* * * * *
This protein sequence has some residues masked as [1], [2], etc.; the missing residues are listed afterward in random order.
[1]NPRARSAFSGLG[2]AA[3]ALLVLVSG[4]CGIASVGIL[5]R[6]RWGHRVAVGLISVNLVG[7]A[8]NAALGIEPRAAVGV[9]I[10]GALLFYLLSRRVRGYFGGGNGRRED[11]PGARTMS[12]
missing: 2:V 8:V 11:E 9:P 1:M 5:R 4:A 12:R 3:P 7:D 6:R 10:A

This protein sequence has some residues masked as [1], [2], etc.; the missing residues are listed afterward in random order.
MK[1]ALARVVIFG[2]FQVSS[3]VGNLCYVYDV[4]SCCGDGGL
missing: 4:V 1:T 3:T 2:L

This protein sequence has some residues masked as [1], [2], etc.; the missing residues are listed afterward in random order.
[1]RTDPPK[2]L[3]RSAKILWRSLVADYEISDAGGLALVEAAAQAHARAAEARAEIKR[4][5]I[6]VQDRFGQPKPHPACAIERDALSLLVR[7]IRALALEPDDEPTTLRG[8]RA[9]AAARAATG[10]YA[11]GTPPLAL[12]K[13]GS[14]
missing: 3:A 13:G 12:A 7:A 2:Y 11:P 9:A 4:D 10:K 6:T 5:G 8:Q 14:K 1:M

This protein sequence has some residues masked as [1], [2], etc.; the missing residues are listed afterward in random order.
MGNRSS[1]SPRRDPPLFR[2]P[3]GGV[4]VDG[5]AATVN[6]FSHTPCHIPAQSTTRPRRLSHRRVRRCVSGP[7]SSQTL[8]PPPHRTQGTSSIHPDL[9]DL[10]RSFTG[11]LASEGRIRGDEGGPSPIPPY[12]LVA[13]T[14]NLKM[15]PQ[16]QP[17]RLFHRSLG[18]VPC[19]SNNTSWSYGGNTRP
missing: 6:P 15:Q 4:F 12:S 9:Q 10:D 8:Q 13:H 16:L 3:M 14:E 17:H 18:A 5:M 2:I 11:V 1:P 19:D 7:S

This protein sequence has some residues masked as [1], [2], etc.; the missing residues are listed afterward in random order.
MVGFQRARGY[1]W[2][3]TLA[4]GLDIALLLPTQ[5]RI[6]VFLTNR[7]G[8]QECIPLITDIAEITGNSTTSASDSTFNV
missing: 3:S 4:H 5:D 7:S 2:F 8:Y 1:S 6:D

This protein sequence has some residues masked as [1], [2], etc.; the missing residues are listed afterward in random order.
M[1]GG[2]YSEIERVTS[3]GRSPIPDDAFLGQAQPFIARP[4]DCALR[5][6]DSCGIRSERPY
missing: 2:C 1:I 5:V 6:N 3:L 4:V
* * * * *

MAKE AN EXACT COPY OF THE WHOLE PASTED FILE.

This protein sequence has some residues masked as [1], [2], etc.; the missing residues are listed afterward in random order.
[1]NPRARSAFSGLG[2]AA[3]ALLVLVSG[4]CGIASVGIL[5]R[6]RWGHRVAVGLISVNLVG[7]A[8]NAALGIEPRAAVGV[9]I[10]GALLFYLLSRRVRGYFGGGNGRRED[11]PGARTMS[12]
missing: 2:V 8:V 11:E 9:P 1:M 5:R 4:A 12:R 3:P 7:D 6:R 10:A

This protein sequence has some residues masked as [1], [2], etc.; the missing residues are listed afterward in random order.
MK[1]ALARVVIFG[2]FQVSS[3]VGNLCYVYDV[4]SCCGDGGL
missing: 4:V 1:T 3:T 2:L

This protein sequence has some residues masked as [1], [2], etc.; the missing residues are listed afterward in random order.
[1]RTDPPK[2]L[3]RSAKILWRSLVADYEISDAGGLALVEAAAQAHARAAEARAEIKR[4][5]I[6]VQDRFGQPKPHPACAIERDALSLLVR[7]IRALALEPDDEPTTLRG[8]RA[9]AAARAATG[10]YA[11]GTPPLAL[12]K[13]GS[14]
missing: 3:A 13:G 12:A 7:A 2:Y 11:P 9:A 4:D 10:K 6:T 5:G 8:Q 14:K 1:M

This protein sequence has some residues masked as [1], [2], etc.; the missing residues are listed afterward in random order.
MGNRSS[1]SPRRDPPLFR[2]P[3]GGV[4]VDG[5]AATVN[6]FSHTPCHIPAQSTTRPRRLSHRRVRRCVSGP[7]SSQTL[8]PPPHRTQGTSSIHPDL[9]DL[10]RSFTG[11]LASEGRIRGDEGGPSPIPPY[12]LVA[13]T[14]NLKM[15]PQ[16]QP[17]RLFHRSLG[18]VPC[19]SNNTSWSYGGNTRP
missing: 6:P 15:Q 4:F 12:S 9:Q 10:D 8:Q 13:H 16:L 3:M 14:E 17:H 18:A 5:M 2:I 11:V 1:P 19:D 7:S

This protein sequence has some residues masked as [1], [2], etc.; the missing residues are listed afterward in random order.
MVGFQRARGY[1]W[2][3]TLA[4]GLDIALLLPTQ[5]RI[6]VFLTNR[7]G[8]QECIPLITDIAEITGNSTTSASDSTFNV
missing: 3:S 4:H 5:D 7:S 2:F 8:Y 1:S 6:D

This protein sequence has some residues masked as [1], [2], etc.; the missing residues are listed afterward in random order.
M[1]GG[2]YSEIERVTS[3]GRSPIPDDAFLGQAQPFIARP[4]DCALR[5][6]DSCGIRSERPY
missing: 2:C 1:I 5:V 6:N 3:L 4:V